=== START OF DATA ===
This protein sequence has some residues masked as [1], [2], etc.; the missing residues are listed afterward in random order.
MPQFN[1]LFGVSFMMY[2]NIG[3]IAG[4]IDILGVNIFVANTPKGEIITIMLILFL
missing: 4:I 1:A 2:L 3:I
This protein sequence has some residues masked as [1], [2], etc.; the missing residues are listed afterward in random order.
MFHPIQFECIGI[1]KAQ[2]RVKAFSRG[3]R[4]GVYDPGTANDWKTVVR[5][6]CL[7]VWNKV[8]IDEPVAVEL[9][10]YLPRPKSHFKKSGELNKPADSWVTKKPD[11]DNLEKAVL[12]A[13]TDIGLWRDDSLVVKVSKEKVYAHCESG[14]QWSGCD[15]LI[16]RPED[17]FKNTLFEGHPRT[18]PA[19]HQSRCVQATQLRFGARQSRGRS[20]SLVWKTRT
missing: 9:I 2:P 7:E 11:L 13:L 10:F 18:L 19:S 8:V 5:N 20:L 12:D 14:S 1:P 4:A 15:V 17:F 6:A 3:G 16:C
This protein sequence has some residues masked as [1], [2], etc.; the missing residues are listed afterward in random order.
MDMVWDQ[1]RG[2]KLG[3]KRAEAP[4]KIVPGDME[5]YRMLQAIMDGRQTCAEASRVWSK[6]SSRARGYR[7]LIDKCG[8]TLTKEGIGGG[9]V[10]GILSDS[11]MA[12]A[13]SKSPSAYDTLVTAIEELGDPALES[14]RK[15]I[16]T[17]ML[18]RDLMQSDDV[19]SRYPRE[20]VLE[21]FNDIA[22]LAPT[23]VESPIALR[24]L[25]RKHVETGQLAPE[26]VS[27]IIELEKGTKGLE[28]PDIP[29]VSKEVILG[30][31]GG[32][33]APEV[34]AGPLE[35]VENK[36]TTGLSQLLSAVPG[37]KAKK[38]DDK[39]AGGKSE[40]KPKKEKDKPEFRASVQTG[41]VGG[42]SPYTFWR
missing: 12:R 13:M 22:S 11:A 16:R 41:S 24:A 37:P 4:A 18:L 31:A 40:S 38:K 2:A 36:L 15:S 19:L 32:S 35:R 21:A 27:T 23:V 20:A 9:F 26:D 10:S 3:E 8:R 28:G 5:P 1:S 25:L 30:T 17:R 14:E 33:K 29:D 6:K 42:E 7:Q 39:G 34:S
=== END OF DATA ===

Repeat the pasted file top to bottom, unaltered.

This protein sequence has some residues masked as [1], [2], etc.; the missing residues are listed afterward in random order.
MPQFN[1]LFGVSFMMY[2]NIG[3]IAG[4]IDILGVNIFVANTPKGEIITIMLILFL
missing: 4:I 1:A 2:L 3:I
This protein sequence has some residues masked as [1], [2], etc.; the missing residues are listed afterward in random order.
MFHPIQFECIGI[1]KAQ[2]RVKAFSRG[3]R[4]GVYDPGTANDWKTVVR[5][6]CL[7]VWNKV[8]IDEPVAVEL[9][10]YLPRPKSHFKKSGELNKPADSWVTKKPD[11]DNLEKAVL[12]A[13]TDIGLWRDDSLVVKVSKEKVYAHCESG[14]QWSGCD[15]LI[16]RPED[17]FKNTLFEGHPRT[18]PA[19]HQSRCVQATQLRFGARQSRGRS[20]SLVWKTRT
missing: 9:I 2:P 7:E 11:L 13:L 10:F 18:L 19:S 8:V 5:N 20:L 12:D 14:S 1:P 4:A 15:V 17:F 6:A 3:G 16:C
This protein sequence has some residues masked as [1], [2], etc.; the missing residues are listed afterward in random order.
MDMVWDQ[1]RG[2]KLG[3]KRAEAP[4]KIVPGDME[5]YRMLQAIMDGRQTCAEASRVWSK[6]SSRARGYR[7]LIDKCG[8]TLTKEGIGGG[9]V[10]GILSDS[11]MA[12]A[13]SKSPSAYDTLVTAIEELGDPALES[14]RK[15]I[16]T[17]ML[18]RDLMQSDDV[19]SRYPRE[20]VLE[21]FNDIA[22]LAPT[23]VESPIALR[24]L[25]RKHVETGQLAPE[26]VS[27]IIELEKGTKGLE[28]PDIP[29]VSKEVILG[30][31]GG[32][33]APEV[34]AGPLE[35]VENK[36]TTGLSQLLSAVPG[37]KAKK[38]DDK[39]AGGKSE[40]KPKKEKDKPEFRASVQTG[41]VGG[42]SPYTFWR
missing: 12:R 13:M 22:S 11:A 16:R 41:S 24:A 37:P 4:A 18:L 31:A 40:S 38:K 2:A 36:L 15:S 19:L 32:S 35:R 21:A 27:T 23:V 20:A 9:F 26:D 10:S 3:E 8:R 28:G 5:P 1:S 25:L 30:T 17:R 14:E 33:K 29:D 6:K 42:E 7:Q 39:G 34:S